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Researchers use nanoworms to target tumors in mice
by Amy Swinderman  |  Email the author

SAN DIEGO—A team of researchers from the University of California, San Diego (UCSD), have developed nanometer-sized "nanoworms" that can cruise through the bloodstream without significant interference from the body's immune defense system and home in on tumors.

The nanoworms could make it easier to image small tumors, allowing cancer to be detected and treated earlier, according to the researchers, whose findings were reported in the journal Advanced Materials.

"We hope it will allow us to locate and identify tumors at a much earlier stage in their growth," says Dr. Michael Sailor, a professor of chemistry and biochemistry at UCSD, who headed the research team, of the finding. "We also hope the materials will allow us to deliver therapies more precisely to specific targets in the body."

The scientists constructed their nanoworms from spherical iron oxide nanoparticles that join together, like segments of an earthworm, to produce tiny, gummy, worm-like structures about 30 nanometers long—or about 3 million times smaller than an earthworm. Their iron-oxide composition allows the nanoworms to show up brightly in diagnostic devices, specifically the MRI machines that are used to find tumors.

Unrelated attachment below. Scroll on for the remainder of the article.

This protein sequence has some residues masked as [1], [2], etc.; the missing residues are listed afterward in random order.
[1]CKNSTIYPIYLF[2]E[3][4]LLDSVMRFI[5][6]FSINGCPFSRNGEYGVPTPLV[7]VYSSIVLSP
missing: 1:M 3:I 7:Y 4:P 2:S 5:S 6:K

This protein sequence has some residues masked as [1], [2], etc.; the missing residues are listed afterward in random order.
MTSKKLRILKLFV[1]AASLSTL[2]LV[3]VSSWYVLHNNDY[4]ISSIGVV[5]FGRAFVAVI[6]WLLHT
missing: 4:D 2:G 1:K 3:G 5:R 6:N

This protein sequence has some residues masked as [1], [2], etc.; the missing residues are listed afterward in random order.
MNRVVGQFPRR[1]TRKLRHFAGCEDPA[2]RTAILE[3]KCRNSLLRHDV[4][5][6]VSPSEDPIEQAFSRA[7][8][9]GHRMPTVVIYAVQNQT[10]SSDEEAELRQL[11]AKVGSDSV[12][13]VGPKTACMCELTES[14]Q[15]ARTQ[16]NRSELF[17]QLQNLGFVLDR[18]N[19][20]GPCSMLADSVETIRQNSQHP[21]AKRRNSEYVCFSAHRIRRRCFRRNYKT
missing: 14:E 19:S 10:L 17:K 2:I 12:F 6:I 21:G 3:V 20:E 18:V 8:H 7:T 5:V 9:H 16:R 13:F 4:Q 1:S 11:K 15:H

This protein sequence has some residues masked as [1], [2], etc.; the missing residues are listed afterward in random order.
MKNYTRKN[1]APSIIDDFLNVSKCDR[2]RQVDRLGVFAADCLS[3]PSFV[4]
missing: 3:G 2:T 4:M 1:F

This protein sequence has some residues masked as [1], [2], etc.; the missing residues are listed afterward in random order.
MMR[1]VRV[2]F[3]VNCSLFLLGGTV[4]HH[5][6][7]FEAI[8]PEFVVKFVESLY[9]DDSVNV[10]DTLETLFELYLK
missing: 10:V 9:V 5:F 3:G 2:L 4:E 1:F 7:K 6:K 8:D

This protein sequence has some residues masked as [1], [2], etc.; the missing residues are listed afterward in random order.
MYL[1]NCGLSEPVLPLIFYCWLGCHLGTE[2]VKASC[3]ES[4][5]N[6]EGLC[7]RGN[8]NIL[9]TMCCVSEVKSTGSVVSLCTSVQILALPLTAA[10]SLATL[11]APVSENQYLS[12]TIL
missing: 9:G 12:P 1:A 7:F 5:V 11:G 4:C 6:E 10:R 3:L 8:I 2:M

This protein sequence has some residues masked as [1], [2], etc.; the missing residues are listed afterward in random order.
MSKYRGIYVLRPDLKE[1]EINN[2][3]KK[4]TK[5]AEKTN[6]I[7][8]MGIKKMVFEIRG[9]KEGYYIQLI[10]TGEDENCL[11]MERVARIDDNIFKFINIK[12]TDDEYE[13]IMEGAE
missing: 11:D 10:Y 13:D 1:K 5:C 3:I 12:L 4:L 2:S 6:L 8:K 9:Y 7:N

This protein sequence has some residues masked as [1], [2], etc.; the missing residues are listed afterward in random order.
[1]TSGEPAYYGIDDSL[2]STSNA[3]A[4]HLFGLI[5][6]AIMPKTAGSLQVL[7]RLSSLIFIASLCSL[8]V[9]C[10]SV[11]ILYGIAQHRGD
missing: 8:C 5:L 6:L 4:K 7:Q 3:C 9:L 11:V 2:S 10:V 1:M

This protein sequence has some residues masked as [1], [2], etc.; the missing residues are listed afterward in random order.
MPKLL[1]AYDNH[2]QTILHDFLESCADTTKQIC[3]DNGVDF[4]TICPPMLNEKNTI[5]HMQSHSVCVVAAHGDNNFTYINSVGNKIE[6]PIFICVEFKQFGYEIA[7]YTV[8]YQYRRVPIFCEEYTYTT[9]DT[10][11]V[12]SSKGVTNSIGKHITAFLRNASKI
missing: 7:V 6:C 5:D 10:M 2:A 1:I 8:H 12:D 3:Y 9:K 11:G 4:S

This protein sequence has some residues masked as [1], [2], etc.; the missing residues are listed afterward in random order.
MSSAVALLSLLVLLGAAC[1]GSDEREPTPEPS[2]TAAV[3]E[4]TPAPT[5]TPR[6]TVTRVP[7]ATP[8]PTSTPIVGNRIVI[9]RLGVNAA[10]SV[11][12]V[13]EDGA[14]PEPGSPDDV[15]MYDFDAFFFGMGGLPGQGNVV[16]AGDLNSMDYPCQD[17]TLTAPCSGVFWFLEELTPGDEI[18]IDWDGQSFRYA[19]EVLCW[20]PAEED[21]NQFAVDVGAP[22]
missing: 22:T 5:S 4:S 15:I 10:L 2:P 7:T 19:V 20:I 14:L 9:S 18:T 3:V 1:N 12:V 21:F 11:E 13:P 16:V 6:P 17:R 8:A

In addition to the polymer coating, which is derived from the biopolymer dextran, the scientists coated their nanoworms with a tumor-specific targeting molecule, a peptide called F3, developed in the laboratory of Erkki Ruoslahti, a cell biologist and professor at the Burnham Institute for Medical Research at UC Santa Barbara. This peptide allows the nanoworms to target and home in on tumors.

The scientists were able to verify in their experiments that their nanoworms homed in on tumor sites by injecting them into the bloodstream of mice with tumors and following the aggregation of the nanoworms on the tumors. They found that the nanoworms, unlike the spherical nanoparticles of similar size that were shuttled out of the blood by the immune system, remained in the bloodstream for hours, possibly because of the nanoworm's one-dimensional structure.

To date, nanoparticle research has been challenged by the body's natural rejections of foreign bodies, Sailor says.

"The particles have a dextran/peg coating on them that is non-sticky to opsonins, proteins the body uses to remove foreign objects," he says. "The shape seems to evade certain other clearance mechanisms, though it is unclear why at this time."

The researchers are now working on developing ways to attach drugs to the nanoworms and chemically treating their exteriors with specific chemical "ZIP codes," that will allow them to be delivered to specific tumors, organs and other sites in the body, Sailor says.

Other researchers involved in the development were Michael Schwartz of UCSD, Geoffrey von Maltzahn of MIT, and Lianglin Zhang of UC Santa Barbara. The project was funded by grants from the National Cancer Institute of the NIH.



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